When the floor was open for questions, the girls had plenty. Many wanted to know where everyone went to college, some were interested in how photography fit in at a digital agency, others had questions about R/GA’s work. One of our students really wanted to know what an algorithm was. I love the curiosity!

Because of the distance between R/GA and UAI, we were only able to stay an hour, but it was an hour of inspiring moments – for Katie, myself and the girls. It was awesome to see the girls hanging on to the words of everyone who spoke about their experiences. We remarked later how we could see sparks coming off of some of the girls in attendance. I think we opened up their eyes with this trip to all the exciting opportunities that come with a career in design.

Katie and I were up for the task of chaperoning our students from school to Times Square and thank goodness it was uneventful. Of course, we had occasional moments of ‘was this a good idea?’ The first was as the subway door started to close on Katie and one of the students at the Borough Hall station prompting us to do exactly what the MTA says not to: hold the closing doors. The other, maybe not surprisingly, also involved the MTA. The MTA pass that I was given allowed us to travel on the subway for free, but what I didn’t realize is that during rush hour the pass is invalid. The MTA official, not so kindly, told me this fact and I guess the concerned look on my face as I was thinking ‘how do I get all of us back to school?’, prompted a change of heart and she let us through. (Whew! x2)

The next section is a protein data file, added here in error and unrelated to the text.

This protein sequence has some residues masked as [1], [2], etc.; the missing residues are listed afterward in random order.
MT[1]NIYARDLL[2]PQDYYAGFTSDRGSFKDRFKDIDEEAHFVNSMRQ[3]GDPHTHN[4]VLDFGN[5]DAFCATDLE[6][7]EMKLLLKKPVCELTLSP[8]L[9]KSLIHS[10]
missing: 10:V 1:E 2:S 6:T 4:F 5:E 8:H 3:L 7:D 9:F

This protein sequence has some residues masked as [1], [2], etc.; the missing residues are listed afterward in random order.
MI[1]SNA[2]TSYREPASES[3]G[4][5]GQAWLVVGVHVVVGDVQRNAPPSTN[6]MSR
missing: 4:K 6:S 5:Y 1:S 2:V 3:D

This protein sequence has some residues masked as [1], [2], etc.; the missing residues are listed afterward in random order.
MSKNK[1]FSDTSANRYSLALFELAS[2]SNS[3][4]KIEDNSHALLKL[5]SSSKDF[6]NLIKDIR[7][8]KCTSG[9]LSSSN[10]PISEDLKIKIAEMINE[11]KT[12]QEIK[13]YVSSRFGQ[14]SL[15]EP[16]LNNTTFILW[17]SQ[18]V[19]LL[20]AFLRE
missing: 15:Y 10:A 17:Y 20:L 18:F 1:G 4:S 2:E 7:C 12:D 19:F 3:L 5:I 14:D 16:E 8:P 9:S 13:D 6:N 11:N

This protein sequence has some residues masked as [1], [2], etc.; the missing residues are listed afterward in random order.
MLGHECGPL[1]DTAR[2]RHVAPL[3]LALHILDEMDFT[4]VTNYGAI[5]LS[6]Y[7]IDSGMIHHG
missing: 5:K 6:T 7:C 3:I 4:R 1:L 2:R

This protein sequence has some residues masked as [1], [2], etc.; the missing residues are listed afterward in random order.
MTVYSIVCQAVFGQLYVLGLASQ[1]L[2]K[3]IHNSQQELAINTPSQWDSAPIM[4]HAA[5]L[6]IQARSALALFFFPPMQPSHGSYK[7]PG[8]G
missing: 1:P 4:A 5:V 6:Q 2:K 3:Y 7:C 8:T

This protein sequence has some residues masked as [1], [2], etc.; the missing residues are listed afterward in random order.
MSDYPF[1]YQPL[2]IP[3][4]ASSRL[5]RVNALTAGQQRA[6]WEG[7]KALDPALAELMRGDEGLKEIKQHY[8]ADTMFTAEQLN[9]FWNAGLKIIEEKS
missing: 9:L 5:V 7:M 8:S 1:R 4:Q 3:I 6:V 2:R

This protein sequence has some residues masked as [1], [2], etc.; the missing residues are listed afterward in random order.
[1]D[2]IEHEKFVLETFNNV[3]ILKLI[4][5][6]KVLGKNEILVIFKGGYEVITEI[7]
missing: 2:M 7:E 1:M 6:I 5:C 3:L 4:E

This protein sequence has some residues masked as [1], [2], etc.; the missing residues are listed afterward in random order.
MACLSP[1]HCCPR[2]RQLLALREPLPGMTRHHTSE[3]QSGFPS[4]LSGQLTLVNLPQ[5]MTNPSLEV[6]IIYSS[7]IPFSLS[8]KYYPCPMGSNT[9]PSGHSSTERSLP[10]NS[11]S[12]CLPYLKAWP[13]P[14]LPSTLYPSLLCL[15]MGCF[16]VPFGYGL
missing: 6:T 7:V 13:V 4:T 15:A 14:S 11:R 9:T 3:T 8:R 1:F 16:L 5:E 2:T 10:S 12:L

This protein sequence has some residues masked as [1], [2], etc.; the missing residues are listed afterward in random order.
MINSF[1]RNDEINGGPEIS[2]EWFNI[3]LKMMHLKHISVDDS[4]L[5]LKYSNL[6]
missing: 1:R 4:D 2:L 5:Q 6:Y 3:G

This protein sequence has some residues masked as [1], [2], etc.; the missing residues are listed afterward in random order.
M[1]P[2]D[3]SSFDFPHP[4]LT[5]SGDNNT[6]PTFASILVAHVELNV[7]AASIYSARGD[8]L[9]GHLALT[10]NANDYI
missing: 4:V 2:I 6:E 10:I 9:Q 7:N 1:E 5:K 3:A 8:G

For next week, we’re talking about mobile and bodystorming! Yay!

“It smells like Coney Island!”

October 15th, 2010 by Katie Koch | No Comments | Filed in Curriculum, Sketching, Teaching

Wednesday was our third class at the UA Institute. We saw last week how excited the girls were when we asked them to show off their sketches. This week we were really impressed; almost all of them had drawn something they wanted to share!

The focus of Week 3 was Observation. We wanted to teach our students the difference between their memory of a place and how it actually exists. We started a conversation about the street outside the school, asking them what kinds of things they see there each day. They shouted out the answers we expected: Trees! Buildings! Crazy people!

Then we led them downstairs to the street, armed with a set of open ended questions to guide their observations. We asked them to write each observation on a Post-It note, and most importantly, not to talk while they’re observing.